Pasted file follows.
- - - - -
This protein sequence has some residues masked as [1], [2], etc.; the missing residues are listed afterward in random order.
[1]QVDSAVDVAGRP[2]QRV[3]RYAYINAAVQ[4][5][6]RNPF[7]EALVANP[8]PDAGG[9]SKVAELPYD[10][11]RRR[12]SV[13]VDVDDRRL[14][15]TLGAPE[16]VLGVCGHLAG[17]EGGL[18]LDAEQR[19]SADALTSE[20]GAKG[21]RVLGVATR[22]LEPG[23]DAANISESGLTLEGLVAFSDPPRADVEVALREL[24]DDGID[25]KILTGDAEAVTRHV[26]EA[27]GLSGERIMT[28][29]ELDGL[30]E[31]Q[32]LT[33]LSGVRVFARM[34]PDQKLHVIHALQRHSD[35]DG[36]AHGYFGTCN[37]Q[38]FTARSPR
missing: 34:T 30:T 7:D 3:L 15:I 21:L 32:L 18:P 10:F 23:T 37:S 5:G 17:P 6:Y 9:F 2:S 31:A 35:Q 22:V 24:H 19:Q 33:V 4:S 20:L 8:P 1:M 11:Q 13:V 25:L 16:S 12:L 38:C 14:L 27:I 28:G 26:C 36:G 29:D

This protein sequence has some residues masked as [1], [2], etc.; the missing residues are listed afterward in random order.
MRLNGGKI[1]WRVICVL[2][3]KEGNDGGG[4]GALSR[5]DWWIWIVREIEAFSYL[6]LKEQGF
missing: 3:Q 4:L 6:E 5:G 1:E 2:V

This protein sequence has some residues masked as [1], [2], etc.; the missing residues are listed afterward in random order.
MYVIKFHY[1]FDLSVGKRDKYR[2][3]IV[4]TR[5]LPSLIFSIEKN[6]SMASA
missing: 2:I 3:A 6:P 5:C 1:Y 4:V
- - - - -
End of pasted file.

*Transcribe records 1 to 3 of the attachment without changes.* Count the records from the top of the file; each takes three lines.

This protein sequence has some residues masked as [1], [2], etc.; the missing residues are listed afterward in random order.
[1]QVDSAVDVAGRP[2]QRV[3]RYAYINAAVQ[4][5][6]RNPF[7]EALVANP[8]PDAGG[9]SKVAELPYD[10][11]RRR[12]SV[13]VDVDDRRL[14][15]TLGAPE[16]VLGVCGHLAG[17]EGGL[18]LDAEQR[19]SADALTSE[20]GAKG[21]RVLGVATR[22]LEPG[23]DAANISESGLTLEGLVAFSDPPRADVEVALREL[24]DDGID[25]KILTGDAEAVTRHV[26]EA[27]GLSGERIMT[28][29]ELDGL[30]E[31]Q[32]LT[33]LSGVRVFARM[34]PDQKLHVIHALQRHSD[35]DG[36]AHGYFGTCN[37]Q[38]FTARSPR
missing: 34:T 30:T 7:D 3:L 15:I 21:L 32:L 18:P 10:F 23:T 37:S 5:G 17:P 6:Y 9:F 2:S 31:A 35:Q 22:V 24:H 19:Q 33:V 4:S 20:L 8:P 1:M 11:Q 13:V 25:L 16:S 12:L 38:C 14:L 27:I 28:G 26:C 36:G 29:D

This protein sequence has some residues masked as [1], [2], etc.; the missing residues are listed afterward in random order.
MRLNGGKI[1]WRVICVL[2][3]KEGNDGGG[4]GALSR[5]DWWIWIVREIEAFSYL[6]LKEQGF
missing: 3:Q 4:L 6:E 5:G 1:E 2:V

This protein sequence has some residues masked as [1], [2], etc.; the missing residues are listed afterward in random order.
MYVIKFHY[1]FDLSVGKRDKYR[2][3]IV[4]TR[5]LPSLIFSIEKN[6]SMASA
missing: 2:I 3:A 6:P 5:C 1:Y 4:V